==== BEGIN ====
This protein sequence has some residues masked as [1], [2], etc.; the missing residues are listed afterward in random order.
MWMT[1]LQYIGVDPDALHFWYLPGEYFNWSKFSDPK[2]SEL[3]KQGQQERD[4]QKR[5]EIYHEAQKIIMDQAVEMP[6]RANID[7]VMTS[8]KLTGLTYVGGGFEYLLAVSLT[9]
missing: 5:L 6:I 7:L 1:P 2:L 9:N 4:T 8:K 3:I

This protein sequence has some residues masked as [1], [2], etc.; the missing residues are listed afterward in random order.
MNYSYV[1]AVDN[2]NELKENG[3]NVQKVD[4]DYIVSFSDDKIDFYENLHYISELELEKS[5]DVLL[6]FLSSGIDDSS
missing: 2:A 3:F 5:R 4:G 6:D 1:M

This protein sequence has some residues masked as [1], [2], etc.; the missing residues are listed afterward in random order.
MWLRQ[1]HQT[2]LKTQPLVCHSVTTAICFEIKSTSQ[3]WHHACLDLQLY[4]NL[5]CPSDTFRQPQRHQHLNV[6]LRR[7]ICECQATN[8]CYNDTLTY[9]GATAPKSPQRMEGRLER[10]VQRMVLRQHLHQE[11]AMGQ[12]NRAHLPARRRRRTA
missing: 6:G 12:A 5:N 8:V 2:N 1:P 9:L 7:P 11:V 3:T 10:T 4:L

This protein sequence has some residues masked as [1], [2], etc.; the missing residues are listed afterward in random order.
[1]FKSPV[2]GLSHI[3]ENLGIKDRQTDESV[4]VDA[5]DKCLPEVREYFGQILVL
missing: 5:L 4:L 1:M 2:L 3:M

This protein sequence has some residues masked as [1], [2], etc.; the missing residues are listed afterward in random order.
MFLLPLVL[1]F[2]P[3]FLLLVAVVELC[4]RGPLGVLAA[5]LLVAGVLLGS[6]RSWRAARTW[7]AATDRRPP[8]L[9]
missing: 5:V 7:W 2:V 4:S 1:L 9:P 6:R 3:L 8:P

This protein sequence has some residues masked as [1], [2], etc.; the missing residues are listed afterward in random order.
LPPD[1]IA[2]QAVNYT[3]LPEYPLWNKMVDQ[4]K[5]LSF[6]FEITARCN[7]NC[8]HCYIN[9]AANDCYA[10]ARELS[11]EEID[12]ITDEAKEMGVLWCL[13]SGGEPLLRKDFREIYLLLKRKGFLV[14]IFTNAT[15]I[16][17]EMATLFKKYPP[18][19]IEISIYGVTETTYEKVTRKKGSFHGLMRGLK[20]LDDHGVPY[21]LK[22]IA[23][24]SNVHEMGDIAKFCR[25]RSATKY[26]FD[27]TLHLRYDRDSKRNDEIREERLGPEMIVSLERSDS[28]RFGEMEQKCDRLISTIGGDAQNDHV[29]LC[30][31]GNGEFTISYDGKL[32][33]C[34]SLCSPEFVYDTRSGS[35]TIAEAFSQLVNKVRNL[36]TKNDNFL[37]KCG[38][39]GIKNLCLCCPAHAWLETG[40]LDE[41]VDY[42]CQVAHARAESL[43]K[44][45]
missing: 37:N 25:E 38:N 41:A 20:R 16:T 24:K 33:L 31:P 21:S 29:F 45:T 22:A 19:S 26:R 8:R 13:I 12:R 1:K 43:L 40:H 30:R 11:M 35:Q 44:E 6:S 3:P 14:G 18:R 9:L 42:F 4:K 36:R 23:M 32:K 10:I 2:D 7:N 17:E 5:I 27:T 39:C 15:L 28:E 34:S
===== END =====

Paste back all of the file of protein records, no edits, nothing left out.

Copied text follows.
This protein sequence has some residues masked as [1], [2], etc.; the missing residues are listed afterward in random order.
MWMT[1]LQYIGVDPDALHFWYLPGEYFNWSKFSDPK[2]SEL[3]KQGQQERD[4]QKR[5]EIYHEAQKIIMDQAVEMP[6]RANID[7]VMTS[8]KLTGLTYVGGGFEYLLAVSLT[9]
missing: 5:L 6:I 7:L 1:P 2:L 9:N 4:T 8:K 3:I

This protein sequence has some residues masked as [1], [2], etc.; the missing residues are listed afterward in random order.
MNYSYV[1]AVDN[2]NELKENG[3]NVQKVD[4]DYIVSFSDDKIDFYENLHYISELELEKS[5]DVLL[6]FLSSGIDDSS
missing: 2:A 3:F 5:R 4:G 6:D 1:M

This protein sequence has some residues masked as [1], [2], etc.; the missing residues are listed afterward in random order.
MWLRQ[1]HQT[2]LKTQPLVCHSVTTAICFEIKSTSQ[3]WHHACLDLQLY[4]NL[5]CPSDTFRQPQRHQHLNV[6]LRR[7]ICECQATN[8]CYNDTLTY[9]GATAPKSPQRMEGRLER[10]VQRMVLRQHLHQE[11]AMGQ[12]NRAHLPARRRRRTA
missing: 6:G 12:A 5:N 8:V 2:N 1:P 9:L 7:P 11:V 3:T 10:T 4:L

This protein sequence has some residues masked as [1], [2], etc.; the missing residues are listed afterward in random order.
[1]FKSPV[2]GLSHI[3]ENLGIKDRQTDESV[4]VDA[5]DKCLPEVREYFGQILVL
missing: 5:L 4:L 1:M 2:L 3:M

This protein sequence has some residues masked as [1], [2], etc.; the missing residues are listed afterward in random order.
MFLLPLVL[1]F[2]P[3]FLLLVAVVELC[4]RGPLGVLAA[5]LLVAGVLLGS[6]RSWRAARTW[7]AATDRRPP[8]L[9]
missing: 5:V 7:W 2:V 4:S 1:L 9:P 6:R 3:L 8:P

This protein sequence has some residues masked as [1], [2], etc.; the missing residues are listed afterward in random order.
LPPD[1]IA[2]QAVNYT[3]LPEYPLWNKMVDQ[4]K[5]LSF[6]FEITARCN[7]NC[8]HCYIN[9]AANDCYA[10]ARELS[11]EEID[12]ITDEAKEMGVLWCL[13]SGGEPLLRKDFREIYLLLKRKGFLV[14]IFTNAT[15]I[16][17]EMATLFKKYPP[18][19]IEISIYGVTETTYEKVTRKKGSFHGLMRGLK[20]LDDHGVPY[21]LK[22]IA[23][24]SNVHEMGDIAKFCR[25]RSATKY[26]FD[27]TLHLRYDRDSKRNDEIREERLGPEMIVSLERSDS[28]RFGEMEQKCDRLISTIGGDAQNDHV[29]LC[30][31]GNGEFTISYDGKL[32][33]C[34]SLCSPEFVYDTRSGS[35]TIAEAFSQLVNKVRNL[36]TKNDNFL[37]KCG[38][39]GIKNLCLCCPAHAWLETG[40]LDE[41]VDY[42]CQVAHARAESL[43]K[44][45]
missing: 37:N 25:E 38:N 41:A 20:R 16:T 24:K 33:L 31:P 21:S 29:F 45:T 22:A 19:S 26:R 8:R 13:I 12:R 1:K 43:L 40:H 30:R 11:M 35:Q 44:E 6:S 3:P 14:G 18:R 9:L 42:F 4:K 36:R 23:M 32:K 10:I 2:D 7:N 17:E 5:I 27:T 39:C 15:L 28:E 34:S